Fall 2021 - HSCI 802 G100
Principles of Epidemiology for Public Health (3)
Class Number: 5577
Delivery Method: In Person
The underlying concepts and methods of epidemiology in the context of population and public health. Students will acquire skills in the critical interpretation of the epidemiologic literature, methods for measuring disease frequency and effect, evaluation of study design, and assessment of bias and confounding.
Course material will be conveyed through a combination of lectures and discussions, case-studies, individual and group projects, and inquiry-based learning. The focus will be on developing epidemiologic literacy and critical thinking. Some class time will be devoted to real-world case studies and discussing epidemiological research. Throughout the course, the importance of appraising the strengths and limitations of all epidemiological studies will be emphasized. Tutorials will be used for hands-on practice of epidemiologic techniques and concepts.
COURSE-LEVEL EDUCATIONAL GOALS:
1. Explain the role of epidemiology in improving population health and reducing health inequities.
2. Explain the strengths, limitations, and appropriate uses of major epidemiological study designs.
3. Calculate and interpret basic epidemiology measures of disease occurrence and disease association.
4. Define and interpret the roles of chance, bias, confounding, and criteria for inference in the critical evaluation of quantitative population and public health literature.
5. Critically evaluate epidemiological literature to provide a rationale for population health programs, policy decisions, and advocacy.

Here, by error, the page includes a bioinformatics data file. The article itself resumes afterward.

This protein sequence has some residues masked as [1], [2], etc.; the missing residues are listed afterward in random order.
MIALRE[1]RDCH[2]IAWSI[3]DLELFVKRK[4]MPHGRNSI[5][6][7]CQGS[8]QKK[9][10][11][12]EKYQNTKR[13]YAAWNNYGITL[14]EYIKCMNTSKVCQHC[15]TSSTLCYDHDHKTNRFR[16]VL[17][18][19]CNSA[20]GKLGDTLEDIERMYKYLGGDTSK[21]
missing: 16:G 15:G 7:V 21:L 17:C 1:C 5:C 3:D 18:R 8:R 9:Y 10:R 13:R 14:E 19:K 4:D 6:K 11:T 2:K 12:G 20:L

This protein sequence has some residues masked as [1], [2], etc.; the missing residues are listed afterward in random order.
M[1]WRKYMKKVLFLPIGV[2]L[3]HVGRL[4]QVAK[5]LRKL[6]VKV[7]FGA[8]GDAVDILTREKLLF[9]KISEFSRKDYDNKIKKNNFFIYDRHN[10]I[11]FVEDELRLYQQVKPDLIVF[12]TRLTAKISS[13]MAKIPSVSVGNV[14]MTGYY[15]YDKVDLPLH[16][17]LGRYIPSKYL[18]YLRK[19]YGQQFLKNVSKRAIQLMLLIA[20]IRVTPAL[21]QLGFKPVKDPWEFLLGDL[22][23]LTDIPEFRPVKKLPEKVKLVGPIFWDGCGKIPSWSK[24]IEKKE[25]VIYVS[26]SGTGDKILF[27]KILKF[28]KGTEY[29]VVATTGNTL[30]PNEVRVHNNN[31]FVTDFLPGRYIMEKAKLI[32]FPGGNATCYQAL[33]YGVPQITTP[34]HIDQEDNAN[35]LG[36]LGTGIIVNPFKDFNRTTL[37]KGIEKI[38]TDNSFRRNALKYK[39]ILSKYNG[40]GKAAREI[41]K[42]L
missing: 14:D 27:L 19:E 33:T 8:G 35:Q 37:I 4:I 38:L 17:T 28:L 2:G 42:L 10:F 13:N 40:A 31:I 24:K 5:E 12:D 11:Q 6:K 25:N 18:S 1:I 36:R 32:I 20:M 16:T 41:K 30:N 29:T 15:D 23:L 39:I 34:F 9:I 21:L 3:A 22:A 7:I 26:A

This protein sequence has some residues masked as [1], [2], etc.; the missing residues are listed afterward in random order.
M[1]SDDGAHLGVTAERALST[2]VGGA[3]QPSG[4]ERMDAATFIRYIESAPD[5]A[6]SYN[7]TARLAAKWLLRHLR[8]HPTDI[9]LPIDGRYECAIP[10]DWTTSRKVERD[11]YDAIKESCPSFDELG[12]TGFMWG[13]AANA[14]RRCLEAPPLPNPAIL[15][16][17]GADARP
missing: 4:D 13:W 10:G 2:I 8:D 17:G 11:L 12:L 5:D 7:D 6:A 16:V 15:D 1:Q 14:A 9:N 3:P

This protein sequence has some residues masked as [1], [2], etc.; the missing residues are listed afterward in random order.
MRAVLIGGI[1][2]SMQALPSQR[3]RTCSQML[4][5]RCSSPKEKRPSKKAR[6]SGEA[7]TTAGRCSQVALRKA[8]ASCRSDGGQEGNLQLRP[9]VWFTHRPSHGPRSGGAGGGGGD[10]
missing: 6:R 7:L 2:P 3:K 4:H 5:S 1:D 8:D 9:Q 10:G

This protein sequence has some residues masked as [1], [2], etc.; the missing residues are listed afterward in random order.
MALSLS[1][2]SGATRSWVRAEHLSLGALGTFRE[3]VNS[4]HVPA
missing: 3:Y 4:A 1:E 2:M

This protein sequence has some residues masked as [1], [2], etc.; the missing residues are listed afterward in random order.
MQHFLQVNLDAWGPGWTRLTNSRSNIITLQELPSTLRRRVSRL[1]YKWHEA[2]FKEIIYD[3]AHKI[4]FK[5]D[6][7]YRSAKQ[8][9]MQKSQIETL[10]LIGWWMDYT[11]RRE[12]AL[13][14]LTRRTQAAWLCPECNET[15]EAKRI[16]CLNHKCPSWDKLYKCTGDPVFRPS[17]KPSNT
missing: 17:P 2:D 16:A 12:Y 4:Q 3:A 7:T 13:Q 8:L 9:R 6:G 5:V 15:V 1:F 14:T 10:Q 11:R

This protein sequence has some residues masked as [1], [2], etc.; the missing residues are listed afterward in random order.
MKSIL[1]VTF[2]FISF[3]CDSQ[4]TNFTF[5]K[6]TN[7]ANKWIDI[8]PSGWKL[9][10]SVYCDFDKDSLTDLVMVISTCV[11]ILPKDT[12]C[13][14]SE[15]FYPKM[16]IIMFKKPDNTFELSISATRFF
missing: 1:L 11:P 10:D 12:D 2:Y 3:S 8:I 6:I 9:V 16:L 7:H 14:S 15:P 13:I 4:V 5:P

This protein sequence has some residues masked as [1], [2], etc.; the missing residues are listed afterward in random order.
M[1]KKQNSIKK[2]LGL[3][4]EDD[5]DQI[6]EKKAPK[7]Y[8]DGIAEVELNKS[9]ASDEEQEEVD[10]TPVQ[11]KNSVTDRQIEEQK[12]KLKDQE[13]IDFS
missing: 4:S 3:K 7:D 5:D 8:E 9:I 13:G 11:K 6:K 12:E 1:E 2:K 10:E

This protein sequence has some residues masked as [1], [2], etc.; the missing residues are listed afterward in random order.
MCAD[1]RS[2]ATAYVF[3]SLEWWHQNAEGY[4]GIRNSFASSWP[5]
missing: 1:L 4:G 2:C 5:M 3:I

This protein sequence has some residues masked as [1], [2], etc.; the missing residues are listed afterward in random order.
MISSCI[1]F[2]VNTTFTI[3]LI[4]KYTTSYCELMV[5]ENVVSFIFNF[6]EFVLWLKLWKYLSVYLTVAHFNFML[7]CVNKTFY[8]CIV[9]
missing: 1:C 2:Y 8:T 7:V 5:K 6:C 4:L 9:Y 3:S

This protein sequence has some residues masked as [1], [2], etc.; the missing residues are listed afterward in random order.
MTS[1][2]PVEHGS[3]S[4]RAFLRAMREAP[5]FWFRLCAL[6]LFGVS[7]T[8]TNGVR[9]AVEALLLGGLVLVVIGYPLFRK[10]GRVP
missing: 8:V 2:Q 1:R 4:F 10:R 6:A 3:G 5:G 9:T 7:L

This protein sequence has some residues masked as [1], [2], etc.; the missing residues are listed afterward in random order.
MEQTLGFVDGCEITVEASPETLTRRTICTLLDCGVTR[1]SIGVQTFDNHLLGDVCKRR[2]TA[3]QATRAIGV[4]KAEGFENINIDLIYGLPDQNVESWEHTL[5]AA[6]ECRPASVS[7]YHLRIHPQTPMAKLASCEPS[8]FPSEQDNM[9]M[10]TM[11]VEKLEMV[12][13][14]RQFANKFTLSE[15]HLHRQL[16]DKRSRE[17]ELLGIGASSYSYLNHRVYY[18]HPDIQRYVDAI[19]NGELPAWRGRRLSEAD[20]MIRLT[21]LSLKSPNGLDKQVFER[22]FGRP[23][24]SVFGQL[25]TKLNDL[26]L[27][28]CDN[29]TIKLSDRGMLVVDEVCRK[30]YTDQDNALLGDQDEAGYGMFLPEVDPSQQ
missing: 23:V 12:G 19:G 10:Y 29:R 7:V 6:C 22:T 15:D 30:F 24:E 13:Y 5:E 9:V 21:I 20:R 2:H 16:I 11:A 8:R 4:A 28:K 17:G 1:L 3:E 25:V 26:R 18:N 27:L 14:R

- Term paper 50%
- Group project 20%
- Participation in tutorials 20%
- Weekly quiz 10%
Essentials of Epidemiology in Public Health, Fourth Edition
By Ann Aschengrau, ScD; George R. Seage, ScD
Graduate Studies Notes:
Important dates and deadlines for graduate students are found here: http://www.sfu.ca/dean-gradstudies/current/important_dates/guidelines.html. The deadline to drop a course with a 100% refund is the end of week 2. The deadline to drop with no notation on your transcript is the end of week 3.
ACADEMIC INTEGRITY: YOUR WORK, YOUR SUCCESS
SFU’s Academic Integrity web site http://www.sfu.ca/students/academicintegrity.html is filled with information on what is meant by academic dishonesty, where you can find resources to help with your studies and the consequences of cheating. Check out the site for more information and videos that help explain the issues in plain English.
Each student is responsible for his or her conduct as it affects the University community. Academic dishonesty, in whatever form, is ultimately destructive of the values of the University. Furthermore, it is unfair and discouraging to the majority of students who pursue their studies honestly. Scholarly integrity is required of all members of the University. http://www.sfu.ca/policies/gazette/student/s10-01.html
TEACHING AT SFU IN FALL 2021
Teaching at SFU in fall 2021 will involve primarily in-person instruction, with approximately 70 to 80 per cent of classes in person/on campus, with safety plans in place. Whether your course will be in-person or through remote methods will be clearly identified in the schedule of classes. You will also know at enrollment whether remote course components will be “live” (synchronous) or at your own pace (asynchronous).
Enrolling in a course acknowledges that you are able to attend in whatever format is required. You should not enroll in a course that is in-person if you are not able to return to campus, and should be aware that remote study may entail different modes of learning, interaction with your instructor, and ways of getting feedback on your work than may be the case for in-person classes.
Students with hidden or visible disabilities who may need class or exam accommodations, including in the context of remote learning, are advised to register with the SFU Centre for Accessible Learning (email@example.com or 778-782-3112) as early as possible in order to prepare for the fall 2021 term.